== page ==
Teachers demand ban on energy beverages in schools

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Among the UK’s largest teaching unions is calling for colleges to ban energy beverages using their premises.

The NASUWT is warning about caffeine levels in the beverages, describing them as “easily available legal highs” which can donate to poor behaviour.

It follows a written report by academics, seen by 5 live investigates, calling on the government to consider making the sale of the drinks unlawful to under-16s.

However the British CARBONATED DRINKS Association says the wines have been deemed safe.

‘Legal highs’

Academics from FUSE – the Centre for Transitional Research in public areas Health in the North East – found children as young as 10 are buying energy beverages because they’re “cheaper than drinking water or pop”.

Children told them they choose the beverages for less than 25p, and they choose energy beverages to “easily fit into” or “look rough”

They also discovered that the beverages are directed at teenagers online in pop-up adverts, on TV, in video games, and through sports sponsorship.

An average energy drink contains 32mg of caffeine per 100ml and cans carry warnings telling they may be “not recommended for children”.

An individual 500ml can contains 160mg of caffeine, equal to around two photos of espresso espresso.

The experts highlight European Food Safety Authority (EFSA) assistance which recommends an intake of only 105mg caffeine each day for the average 11-year-old. In addition they explain that teenagers in the united kingdom are among the best consumers of energy beverages in Europe.

Numbers from the Uk CARBONATED DRINKS Association show sales of energy beverages increased by 185% between 2006 and 2015, equating to 672 mil litres consumed in 2015, and a complete market value of over £2bn.

Why our school bans energy drinks

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Darren Northcott, NASUWT national official for education, said: “Teachers have registered concerns with the NASUWT about the contribution of high energy drinks to poor pupil behaviour as a result of pupils consuming excessive quantities of these drinks.

“They are popular among young people who often think they are just another soft drink, and young people and parents are often not aware of the very high levels of stimulants that these drinks contain.

“They are readily available legal highs sold in vending machines, supermarkets and corner shops.”

He added: “The evidence of the impact of these drinks, including that uncovered by 5 live, is compelling and serves to emphasise that further action needs to be taken.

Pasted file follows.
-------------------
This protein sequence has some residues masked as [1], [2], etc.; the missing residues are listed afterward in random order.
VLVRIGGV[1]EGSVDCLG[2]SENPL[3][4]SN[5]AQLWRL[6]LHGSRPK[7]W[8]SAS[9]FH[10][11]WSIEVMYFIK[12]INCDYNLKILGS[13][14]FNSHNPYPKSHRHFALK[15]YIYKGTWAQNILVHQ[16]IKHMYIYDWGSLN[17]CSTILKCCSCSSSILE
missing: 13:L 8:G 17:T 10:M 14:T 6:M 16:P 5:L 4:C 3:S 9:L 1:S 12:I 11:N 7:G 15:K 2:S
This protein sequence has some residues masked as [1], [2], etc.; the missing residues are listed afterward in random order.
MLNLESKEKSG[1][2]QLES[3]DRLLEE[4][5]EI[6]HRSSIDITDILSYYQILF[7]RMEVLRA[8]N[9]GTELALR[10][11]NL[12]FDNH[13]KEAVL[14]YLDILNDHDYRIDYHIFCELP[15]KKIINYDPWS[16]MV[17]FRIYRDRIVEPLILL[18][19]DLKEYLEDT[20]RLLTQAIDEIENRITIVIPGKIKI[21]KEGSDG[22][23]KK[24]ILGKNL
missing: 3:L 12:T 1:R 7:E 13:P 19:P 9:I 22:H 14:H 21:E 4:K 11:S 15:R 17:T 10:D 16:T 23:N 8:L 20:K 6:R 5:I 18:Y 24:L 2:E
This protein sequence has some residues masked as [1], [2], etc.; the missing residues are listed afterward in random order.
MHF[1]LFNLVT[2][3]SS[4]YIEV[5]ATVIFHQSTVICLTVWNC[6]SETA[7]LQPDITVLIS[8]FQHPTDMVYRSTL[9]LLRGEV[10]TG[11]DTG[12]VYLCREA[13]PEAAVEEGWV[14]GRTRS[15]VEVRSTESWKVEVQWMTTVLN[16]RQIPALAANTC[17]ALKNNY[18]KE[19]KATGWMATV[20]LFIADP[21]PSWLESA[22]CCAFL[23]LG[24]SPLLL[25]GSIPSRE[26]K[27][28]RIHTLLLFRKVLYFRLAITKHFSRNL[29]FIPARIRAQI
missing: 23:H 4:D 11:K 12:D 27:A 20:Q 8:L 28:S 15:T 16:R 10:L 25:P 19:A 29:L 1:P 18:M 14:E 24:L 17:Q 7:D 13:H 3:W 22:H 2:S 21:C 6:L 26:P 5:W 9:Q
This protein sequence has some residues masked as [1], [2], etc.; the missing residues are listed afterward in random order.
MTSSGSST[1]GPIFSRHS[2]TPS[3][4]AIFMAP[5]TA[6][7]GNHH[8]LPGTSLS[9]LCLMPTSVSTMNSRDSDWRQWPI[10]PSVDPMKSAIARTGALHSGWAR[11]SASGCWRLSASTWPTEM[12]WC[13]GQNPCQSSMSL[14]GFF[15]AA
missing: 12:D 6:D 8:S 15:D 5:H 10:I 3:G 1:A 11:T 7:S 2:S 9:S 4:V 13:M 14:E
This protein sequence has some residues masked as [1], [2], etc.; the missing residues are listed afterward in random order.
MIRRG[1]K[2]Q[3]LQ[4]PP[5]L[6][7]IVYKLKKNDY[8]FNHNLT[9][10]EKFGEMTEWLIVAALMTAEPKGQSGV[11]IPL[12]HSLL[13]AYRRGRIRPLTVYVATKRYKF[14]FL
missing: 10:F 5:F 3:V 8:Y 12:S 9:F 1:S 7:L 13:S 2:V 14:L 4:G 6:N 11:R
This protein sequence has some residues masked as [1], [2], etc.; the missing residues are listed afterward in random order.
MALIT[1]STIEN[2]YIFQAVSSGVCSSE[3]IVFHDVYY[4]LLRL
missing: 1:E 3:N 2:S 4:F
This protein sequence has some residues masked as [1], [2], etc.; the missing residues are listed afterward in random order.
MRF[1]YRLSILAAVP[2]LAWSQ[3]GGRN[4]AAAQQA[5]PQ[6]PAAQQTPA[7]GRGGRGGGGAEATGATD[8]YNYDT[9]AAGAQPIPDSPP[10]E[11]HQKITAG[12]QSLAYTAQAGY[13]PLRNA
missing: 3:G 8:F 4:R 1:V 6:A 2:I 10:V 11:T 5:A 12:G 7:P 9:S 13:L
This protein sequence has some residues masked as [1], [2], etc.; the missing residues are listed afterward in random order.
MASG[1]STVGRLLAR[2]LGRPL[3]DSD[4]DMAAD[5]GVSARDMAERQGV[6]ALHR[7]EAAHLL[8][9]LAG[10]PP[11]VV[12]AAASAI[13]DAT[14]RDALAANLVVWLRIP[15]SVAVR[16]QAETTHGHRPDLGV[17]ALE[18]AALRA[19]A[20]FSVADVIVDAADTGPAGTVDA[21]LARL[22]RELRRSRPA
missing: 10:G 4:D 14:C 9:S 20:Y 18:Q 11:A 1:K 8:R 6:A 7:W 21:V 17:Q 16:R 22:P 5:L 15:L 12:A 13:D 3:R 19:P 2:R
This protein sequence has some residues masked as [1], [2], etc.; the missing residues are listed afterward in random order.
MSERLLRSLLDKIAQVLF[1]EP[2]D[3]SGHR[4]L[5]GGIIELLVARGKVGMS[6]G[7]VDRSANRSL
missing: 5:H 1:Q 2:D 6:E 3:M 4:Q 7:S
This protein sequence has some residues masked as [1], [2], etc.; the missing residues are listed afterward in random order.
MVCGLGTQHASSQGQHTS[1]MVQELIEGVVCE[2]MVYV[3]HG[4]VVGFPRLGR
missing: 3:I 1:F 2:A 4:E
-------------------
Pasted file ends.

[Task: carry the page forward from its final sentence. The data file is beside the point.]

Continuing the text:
“The NASUWT has always been clear that drinks with high levels of sugar should not be sold on school premises. It is time to look again at the School Food Standards, and the enforcement of the standards, to make sure that every school in the country is free of highly-caffeinated soft drinks, as well as those that are high in sugar.”

Energy drink ‘for breakfast’

Victoria Stean, from Milton Keynes, started consuming energy drinks when she was 16 and was soon drinking around seven 500ml cans a day.

She said: “I was definitely hooked. I would have a can for breakfast, another one mid-morning, and several in the afternoon.

“It took me a while to wean myself off energy drinks. I would get headaches if I didn’t drink them. Since I have stopped drinking them I have lost weight and my vision has improved again.

“Ironically, I also have more energy now and I sleep better.”

Before and after pictures showing Victoria's weight loss.
Victoria was able to lose half her body weight after she stopped drinking around seven 500ml cans of energy drinks a day.

Norman Lamb, seat of the Commons Technology and Technology Committee and a previous Liberal Democrat health minister, said: “The health threats and effect on rest of energy beverages is something I’d like the committee to consider evidence on in the new 12 months.

He added that “given epidemic degrees of usage among under-16s we must consider banning the sale of the drinks compared to that group”.

Inside a statement, the British CARBONATED DRINKS Association, which signifies manufacturers, said: “Energy beverages and their ingredients have been deemed safe by regulatory authorities round the world.

“This year 2010 we introduced a voluntary Code of Practice to aid consumers who wish to make informed options. In 2015 this is updated to add more strict recommendations around marketing and promoting, including mention of around schools.”

The Food Requirements Agency said: “The FSA reviews guidance when significant new work in the topic area becomes available. Our current assistance was developed following an European Food Security Authority’s evaluation of caffeine in 2015.”

5 live Investigates: Energy Drinks is broadcast on Sunday 10th December 2017 at 11am GMT. If you’ve missed it you can catch up on the iPlayer.

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